Sunday, February 28, 2010

Z Rex

I'm not sure exactly where the blame falls. In the end, I must take responsibility.

On one level, the problem is that I've pretty much done everything I want to do to the KLR. That left me with time to think about other motorcycles and other motorcycle projects.

Then, there was the enclosed motorcycle project which started in my mind again when I showed the Monotracer to someone new and got me to thinking about what I would do differently. Part of any enclosed motorcycle project would be a donor bike with good horsepower and torque to power a heavier vehicle and, whatever the layout chosen, the wheelbase is going to grow significantly. I decided that a chain drive left my options open, since its easier to stretch a chain than a shaft.

There was also the question of salvage versus usable motorcycle as the donor. I spent part of the Christmas holiday and some evenings on the road looking into salvage motorcycles and figuring out that they just aren't that great a deal.

Then I arrived at Nissan to find that Chris Winkler and Eric Heuschele had sent their bikes down to Arizona to ride in the good weather. Eric was coming later, but Marco Diniz was going to ride Eric's bike, a new to him Kawasaki ZRX 1100.

I looked up the specs on the ZRX and it looked pretty good, good torque with a wide torque band, chain drive, and available at pretty low prices. Seemed like a good donor bike for my project. Now Eric's bike is a perfect condition, Eddie Lawson replica, so its far too nice to be a donor, but it got me thinking.

When we arrived in Northern California, we had the first day off and it was a beautiful Sunday. The weather was not very realistic for winter, but sunny and 70 deg F. It got me to thinking about how nice it would be to ride a motorcycle on these beautiful twisty roads in this gorgeous countryside. That's when I made my big mistake. I thought, why not just look at Craigslist and see if one of those ZRX's like Eric's is available. I could buy it and ride it while I'm here, then ship it home. And there, in Craiglist, was a 2001 ZRX 1200, an even better choice for my eventual project with more displacement, torque, and power. The price was right and it lived just 2 miles from my hotel.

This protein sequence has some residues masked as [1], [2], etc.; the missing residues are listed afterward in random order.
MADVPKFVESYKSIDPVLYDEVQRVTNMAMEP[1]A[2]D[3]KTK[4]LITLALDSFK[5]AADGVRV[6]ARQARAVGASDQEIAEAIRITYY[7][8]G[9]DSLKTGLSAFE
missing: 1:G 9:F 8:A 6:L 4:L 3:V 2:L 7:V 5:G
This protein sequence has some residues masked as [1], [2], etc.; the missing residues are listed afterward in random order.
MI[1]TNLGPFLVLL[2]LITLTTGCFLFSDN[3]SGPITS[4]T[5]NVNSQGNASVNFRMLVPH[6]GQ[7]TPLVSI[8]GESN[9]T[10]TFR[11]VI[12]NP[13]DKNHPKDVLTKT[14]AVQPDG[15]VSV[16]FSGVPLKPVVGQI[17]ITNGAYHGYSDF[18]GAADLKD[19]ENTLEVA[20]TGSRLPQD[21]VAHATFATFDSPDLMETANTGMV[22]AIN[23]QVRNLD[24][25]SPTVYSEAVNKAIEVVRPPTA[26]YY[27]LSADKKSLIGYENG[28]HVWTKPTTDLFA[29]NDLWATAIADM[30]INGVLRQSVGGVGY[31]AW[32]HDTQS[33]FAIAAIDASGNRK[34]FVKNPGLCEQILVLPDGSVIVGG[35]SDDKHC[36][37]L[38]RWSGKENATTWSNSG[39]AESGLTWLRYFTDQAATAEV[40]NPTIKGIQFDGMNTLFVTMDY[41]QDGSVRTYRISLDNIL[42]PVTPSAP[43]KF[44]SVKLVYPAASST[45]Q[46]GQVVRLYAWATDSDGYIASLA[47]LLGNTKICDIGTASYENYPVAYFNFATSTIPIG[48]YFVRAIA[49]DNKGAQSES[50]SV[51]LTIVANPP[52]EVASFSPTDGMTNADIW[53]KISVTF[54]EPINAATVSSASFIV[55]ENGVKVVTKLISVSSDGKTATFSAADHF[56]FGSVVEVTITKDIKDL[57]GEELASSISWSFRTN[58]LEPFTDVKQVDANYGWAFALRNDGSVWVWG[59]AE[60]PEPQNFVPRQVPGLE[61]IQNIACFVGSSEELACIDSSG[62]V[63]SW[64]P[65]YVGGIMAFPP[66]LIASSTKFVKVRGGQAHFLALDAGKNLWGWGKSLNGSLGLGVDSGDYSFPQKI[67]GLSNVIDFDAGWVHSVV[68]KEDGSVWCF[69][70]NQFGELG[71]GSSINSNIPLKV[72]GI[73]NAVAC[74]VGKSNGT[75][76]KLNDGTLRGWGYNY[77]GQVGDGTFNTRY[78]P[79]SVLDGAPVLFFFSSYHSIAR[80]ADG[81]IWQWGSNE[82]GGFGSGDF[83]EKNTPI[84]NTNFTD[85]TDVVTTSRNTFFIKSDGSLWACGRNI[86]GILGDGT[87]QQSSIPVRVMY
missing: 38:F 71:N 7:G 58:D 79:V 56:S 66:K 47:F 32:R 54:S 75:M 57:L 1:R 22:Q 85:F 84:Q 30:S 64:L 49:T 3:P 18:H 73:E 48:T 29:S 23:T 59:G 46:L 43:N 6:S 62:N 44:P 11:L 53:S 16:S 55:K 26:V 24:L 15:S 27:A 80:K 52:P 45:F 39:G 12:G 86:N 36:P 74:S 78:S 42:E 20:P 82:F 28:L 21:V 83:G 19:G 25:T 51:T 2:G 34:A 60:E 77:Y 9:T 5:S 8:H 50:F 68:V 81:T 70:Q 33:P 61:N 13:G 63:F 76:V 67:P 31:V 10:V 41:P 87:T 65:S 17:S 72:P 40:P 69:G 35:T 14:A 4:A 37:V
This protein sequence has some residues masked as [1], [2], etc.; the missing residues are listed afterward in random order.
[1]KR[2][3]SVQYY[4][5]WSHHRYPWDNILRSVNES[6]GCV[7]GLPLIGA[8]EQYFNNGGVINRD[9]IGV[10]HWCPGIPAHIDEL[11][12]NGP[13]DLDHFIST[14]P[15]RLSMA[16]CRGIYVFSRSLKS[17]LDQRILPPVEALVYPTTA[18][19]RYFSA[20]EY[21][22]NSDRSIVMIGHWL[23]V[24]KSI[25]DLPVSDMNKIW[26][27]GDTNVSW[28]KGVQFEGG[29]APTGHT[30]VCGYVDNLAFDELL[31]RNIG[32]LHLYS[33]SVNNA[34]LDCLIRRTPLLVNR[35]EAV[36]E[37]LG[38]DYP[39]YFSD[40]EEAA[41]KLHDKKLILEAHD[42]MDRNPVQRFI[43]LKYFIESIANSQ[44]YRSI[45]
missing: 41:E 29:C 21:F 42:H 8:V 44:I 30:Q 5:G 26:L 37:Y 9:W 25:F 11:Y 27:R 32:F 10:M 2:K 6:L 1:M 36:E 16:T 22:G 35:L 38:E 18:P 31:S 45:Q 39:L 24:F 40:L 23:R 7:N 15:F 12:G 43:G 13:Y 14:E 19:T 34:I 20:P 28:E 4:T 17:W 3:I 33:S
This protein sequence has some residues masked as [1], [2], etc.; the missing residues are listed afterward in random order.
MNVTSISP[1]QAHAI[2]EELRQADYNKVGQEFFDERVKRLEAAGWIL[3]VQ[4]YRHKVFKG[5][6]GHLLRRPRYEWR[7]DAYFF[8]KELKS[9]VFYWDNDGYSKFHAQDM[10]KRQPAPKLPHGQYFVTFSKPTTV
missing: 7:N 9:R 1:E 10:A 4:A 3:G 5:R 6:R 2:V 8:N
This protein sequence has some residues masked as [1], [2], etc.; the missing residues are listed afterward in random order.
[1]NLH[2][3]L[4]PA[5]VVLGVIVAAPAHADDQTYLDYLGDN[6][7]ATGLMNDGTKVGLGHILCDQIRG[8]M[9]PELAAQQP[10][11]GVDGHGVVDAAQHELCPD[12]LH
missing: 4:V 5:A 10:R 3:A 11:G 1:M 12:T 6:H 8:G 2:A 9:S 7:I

The next morning, I figured out how to get the bike home, if I bought it, then called and set up an appointment to check out the bike. It was the least popular color, black with blue and silver (who cares!), and had been used enough and farkled enough that I wouldn't care about messing with a classic. The good news was that it was owned by a cop who was a fanatic about maintaining his toys. A deal was soon struck and I picked up the bike last night.

This morning, I made a few adjustments and took off for a 200 mile "get to know ya" ride.

First of all, the power is immense. With me aboard, the combined weight is about 650pounds with 122 Hp from the factory. That's a Viper power to weight ratio. It's got torque too. I don't think I've managed to get to wide open throttle yet.

The exhaust is aftermarket and it has that nice "ripped cloth" sound of a good inline 4 cylinder. The idle is a little lumpy and the flywheel must be very light because it revs instantly. The best part is the popping on engine decel. I know a lot of people like the sound of a good V twin, but I like this just fine and I think its pretty high up the list of excellent motorcycle sounds.